The paper discusses some aspects of road network planning and local traffic management in smaller urban areas. The need for more attention to this subject is emphasised by a discussion of comparative accident rates, the rate of population growth, and emphasis on network planning rather than ad hoc decisions within the confines of design standards. The nature of road hierarchies and the "classical" model are discussed, leading to doubts about the latter's general validity and its applicability to smaller urban areas. The problems caused by conflicting access and traffic functions of roads are highlighted by the middle range of road types (the distributors). These problems underlie several suggestions for town network planning, which could be aimed more directly at road safety. The paper concludes with a discussion of local street management techniques aimed at safety and amenity improvements, including some problems of implementation, and presents preliminary results of responses from smaller cities and towns in a national survey of current practices. /Author/TRRL/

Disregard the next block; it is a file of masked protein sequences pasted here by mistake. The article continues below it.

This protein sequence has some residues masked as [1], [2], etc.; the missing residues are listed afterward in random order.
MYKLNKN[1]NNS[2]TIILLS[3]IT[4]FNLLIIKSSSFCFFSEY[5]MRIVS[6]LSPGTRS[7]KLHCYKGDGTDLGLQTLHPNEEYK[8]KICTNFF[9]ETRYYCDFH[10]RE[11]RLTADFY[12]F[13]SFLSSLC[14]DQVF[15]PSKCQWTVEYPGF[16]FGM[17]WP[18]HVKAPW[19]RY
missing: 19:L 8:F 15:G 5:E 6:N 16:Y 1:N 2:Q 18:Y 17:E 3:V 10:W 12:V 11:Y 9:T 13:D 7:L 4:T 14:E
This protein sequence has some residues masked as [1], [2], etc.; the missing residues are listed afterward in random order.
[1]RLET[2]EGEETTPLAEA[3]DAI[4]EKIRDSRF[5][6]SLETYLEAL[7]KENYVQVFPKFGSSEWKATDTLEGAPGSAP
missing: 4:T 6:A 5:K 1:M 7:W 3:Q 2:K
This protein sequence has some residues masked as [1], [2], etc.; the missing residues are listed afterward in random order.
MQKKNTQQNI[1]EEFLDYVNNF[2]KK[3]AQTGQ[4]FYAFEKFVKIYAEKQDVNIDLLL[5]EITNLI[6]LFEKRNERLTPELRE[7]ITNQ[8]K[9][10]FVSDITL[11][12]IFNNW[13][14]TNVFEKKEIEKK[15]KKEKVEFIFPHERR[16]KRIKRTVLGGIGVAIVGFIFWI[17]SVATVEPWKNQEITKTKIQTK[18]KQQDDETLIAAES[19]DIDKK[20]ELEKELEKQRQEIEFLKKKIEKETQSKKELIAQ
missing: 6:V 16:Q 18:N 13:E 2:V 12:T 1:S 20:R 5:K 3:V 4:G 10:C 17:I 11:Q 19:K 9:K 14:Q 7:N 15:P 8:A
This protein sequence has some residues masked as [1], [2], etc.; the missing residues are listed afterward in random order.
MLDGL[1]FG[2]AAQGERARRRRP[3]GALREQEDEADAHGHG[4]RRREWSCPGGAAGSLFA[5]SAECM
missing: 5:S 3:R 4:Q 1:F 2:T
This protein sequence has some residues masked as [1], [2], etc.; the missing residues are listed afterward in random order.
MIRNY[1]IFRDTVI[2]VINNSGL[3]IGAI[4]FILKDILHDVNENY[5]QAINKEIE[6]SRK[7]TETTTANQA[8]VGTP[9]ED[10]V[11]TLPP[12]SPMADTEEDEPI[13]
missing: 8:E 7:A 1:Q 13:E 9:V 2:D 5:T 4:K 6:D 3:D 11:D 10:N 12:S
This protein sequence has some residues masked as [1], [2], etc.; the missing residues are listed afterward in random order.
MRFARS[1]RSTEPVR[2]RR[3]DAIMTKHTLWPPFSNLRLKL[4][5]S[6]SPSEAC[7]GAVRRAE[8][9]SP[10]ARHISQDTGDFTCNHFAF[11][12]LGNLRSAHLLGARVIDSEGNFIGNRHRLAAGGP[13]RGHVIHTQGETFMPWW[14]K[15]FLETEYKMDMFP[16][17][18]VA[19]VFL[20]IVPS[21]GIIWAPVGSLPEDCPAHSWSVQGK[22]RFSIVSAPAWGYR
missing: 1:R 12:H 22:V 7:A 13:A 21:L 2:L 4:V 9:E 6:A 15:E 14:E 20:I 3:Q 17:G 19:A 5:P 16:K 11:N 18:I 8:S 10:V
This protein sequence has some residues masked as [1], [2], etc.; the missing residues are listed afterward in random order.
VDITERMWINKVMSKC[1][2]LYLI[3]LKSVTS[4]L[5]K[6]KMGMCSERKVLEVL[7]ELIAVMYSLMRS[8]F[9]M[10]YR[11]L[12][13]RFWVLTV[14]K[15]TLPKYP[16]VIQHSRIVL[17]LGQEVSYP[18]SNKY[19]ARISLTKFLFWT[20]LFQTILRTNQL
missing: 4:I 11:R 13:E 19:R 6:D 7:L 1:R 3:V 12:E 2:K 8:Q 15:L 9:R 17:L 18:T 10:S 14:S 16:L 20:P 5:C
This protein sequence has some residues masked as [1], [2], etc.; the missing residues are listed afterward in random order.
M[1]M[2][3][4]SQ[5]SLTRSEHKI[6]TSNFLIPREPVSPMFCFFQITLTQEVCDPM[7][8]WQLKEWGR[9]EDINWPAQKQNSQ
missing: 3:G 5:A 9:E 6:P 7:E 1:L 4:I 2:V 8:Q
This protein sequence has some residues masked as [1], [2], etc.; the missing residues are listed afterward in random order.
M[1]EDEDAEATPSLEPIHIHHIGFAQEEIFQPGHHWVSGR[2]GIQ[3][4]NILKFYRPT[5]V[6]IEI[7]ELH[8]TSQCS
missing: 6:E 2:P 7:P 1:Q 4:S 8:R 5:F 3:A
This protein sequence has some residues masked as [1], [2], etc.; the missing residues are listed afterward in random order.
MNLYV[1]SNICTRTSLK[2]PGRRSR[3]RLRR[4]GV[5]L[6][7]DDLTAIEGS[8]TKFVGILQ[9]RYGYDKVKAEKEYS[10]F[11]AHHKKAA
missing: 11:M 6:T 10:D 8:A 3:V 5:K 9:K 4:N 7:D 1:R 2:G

• Availability:
  • Supplemental Notes:
    • From the 16th Australian Research Board Regional Symposium, Tamworth, New South Wales, 1979. Program and Papers.
  • Corporate Authors:

    ARRB Group Ltd.

    Vermont South, Victoria  Australia 
  • Authors:
    • Brindle, Raymond E
  • Publication Date: 1979

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Filing Info

  • Accession Number: 00300232
  • Record Type: Publication
  • Source Agency: ARRB Group Ltd.
  • Files: ITRD, TRIS, ATRI
  • Created Date: Oct 17 1979 12:00AM